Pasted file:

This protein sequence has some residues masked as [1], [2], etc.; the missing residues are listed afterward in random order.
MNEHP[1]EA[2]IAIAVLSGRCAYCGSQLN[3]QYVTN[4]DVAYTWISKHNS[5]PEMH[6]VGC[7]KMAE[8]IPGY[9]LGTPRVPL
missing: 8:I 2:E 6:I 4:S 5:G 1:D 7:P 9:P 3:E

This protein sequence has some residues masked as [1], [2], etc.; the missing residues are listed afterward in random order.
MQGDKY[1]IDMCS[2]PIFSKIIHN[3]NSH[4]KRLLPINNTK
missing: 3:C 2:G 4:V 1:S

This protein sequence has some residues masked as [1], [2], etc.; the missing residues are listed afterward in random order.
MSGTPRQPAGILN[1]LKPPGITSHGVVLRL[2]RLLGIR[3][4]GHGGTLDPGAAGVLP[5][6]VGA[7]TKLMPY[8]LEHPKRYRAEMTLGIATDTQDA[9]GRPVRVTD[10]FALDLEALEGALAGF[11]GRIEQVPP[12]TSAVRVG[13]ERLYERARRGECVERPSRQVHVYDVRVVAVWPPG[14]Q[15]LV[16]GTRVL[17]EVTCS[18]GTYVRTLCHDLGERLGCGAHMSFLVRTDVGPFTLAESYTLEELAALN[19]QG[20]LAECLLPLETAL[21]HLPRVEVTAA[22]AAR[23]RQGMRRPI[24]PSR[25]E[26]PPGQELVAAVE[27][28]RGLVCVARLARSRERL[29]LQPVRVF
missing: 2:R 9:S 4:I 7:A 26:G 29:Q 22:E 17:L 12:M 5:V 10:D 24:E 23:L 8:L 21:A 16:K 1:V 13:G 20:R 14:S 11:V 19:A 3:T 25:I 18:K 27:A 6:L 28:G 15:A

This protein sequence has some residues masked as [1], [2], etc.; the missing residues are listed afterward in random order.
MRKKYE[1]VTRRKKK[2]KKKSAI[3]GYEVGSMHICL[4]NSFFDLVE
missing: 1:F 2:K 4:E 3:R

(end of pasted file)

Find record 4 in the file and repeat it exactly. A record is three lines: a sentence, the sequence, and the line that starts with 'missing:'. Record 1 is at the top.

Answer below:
This protein sequence has some residues masked as [1], [2], etc.; the missing residues are listed afterward in random order.
MRKKYE[1]VTRRKKK[2]KKKSAI[3]GYEVGSMHICL[4]NSFFDLVE
missing: 1:F 2:K 4:E 3:R